U.S. Intellectual History Blog

The Baffler Round Table, Entry #4: John Summers’ Reply

For hosting this roundtable, kind thanks to Tim Lacy and his fellow editors, and to Eric Brandom, Adam Parsons, and Keith Woodhouse for their able and observant summaries of the contents of this strange new publication, which is not a magazine, or a journal, or a trade paperback, but contains a little of each of these things.

As the occasional note of uncertainty and overreach in the respondents suggests, the essays in Baffler 19 are neither journalism nor scholarship, but criticism that borrows techniques and knowledge from both fields. It’s not necessarily a respectable form of criticism, either, in the precincts of U.S. higher education where the three respondents are seeking their way. Since Mr. Brandom got to use the fancy word “constructivist” in his review, I’m going to call our “street corner” “interstitial.” Take that, Brandom!

As for the complaints about this or that, give us a chance, will you? It’s only the first issue. By late June, when Baffler 20 is due to be coughed out by the computers, we’ll have marching orders issued to every history phd candidate in the country. You’d better subscribe soon!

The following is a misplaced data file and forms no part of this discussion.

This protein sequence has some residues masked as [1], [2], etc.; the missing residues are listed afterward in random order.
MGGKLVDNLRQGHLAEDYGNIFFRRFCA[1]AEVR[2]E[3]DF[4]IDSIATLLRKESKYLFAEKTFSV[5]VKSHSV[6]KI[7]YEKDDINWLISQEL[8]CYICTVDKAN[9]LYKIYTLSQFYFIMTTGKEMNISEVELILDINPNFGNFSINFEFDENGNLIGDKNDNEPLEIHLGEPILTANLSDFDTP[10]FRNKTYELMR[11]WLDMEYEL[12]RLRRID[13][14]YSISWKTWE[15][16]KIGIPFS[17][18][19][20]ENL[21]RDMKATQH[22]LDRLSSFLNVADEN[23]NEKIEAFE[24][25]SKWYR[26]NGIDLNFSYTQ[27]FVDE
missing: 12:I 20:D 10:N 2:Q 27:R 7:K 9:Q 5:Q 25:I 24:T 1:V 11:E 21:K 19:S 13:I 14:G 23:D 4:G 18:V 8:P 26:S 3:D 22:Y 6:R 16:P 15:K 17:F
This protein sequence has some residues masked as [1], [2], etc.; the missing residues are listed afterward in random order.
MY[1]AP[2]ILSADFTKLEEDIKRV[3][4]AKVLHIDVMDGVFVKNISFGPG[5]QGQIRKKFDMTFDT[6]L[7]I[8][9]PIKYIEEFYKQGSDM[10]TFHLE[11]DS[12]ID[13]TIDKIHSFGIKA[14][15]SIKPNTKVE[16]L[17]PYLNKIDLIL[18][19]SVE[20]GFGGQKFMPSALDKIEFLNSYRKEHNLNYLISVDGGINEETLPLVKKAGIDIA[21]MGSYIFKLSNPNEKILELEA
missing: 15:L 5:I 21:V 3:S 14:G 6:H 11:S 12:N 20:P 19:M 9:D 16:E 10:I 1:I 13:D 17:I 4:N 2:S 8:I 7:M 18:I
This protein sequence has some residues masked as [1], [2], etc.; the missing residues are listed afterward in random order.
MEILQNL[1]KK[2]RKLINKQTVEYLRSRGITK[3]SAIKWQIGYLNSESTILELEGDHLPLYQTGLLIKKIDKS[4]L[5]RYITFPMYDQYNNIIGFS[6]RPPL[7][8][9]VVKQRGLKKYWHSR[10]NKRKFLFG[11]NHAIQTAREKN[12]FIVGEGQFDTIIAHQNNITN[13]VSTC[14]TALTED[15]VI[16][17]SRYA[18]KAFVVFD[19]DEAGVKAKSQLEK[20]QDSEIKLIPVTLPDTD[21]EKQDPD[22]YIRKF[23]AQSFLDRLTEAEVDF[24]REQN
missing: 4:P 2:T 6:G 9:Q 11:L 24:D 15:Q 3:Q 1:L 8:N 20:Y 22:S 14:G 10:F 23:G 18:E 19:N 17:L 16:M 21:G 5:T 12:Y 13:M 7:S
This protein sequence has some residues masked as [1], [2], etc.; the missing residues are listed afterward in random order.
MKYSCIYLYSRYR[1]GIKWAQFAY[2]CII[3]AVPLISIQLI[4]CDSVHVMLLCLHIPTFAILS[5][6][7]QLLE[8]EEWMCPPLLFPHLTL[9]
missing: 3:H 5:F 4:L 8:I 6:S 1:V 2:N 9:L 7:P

Editor’s Note: Thanks to everyone for participating. This has been something of an experiment—i.e. getting intellectual historians to comment on both the present and something that’s outside their historical comfort zones—but I hope it’s been stimulating. Feel free to let us know your thoughts, on the round table and/or the experiment, below. – TL

2 Thoughts on this Post

  1. I enjoyed the experiment, and I hope that your authors (both the guests and regulars)continue to develop their skills by stepping outside of their comfort zones in terms of content, era, and methodology.

  2. I enjoyed the roundtable as well. Kudos to the contributors. And to Tim, who surely spent a lot of time putting it together and editing it. I only wish Summers had more to say in response.

Comments are closed.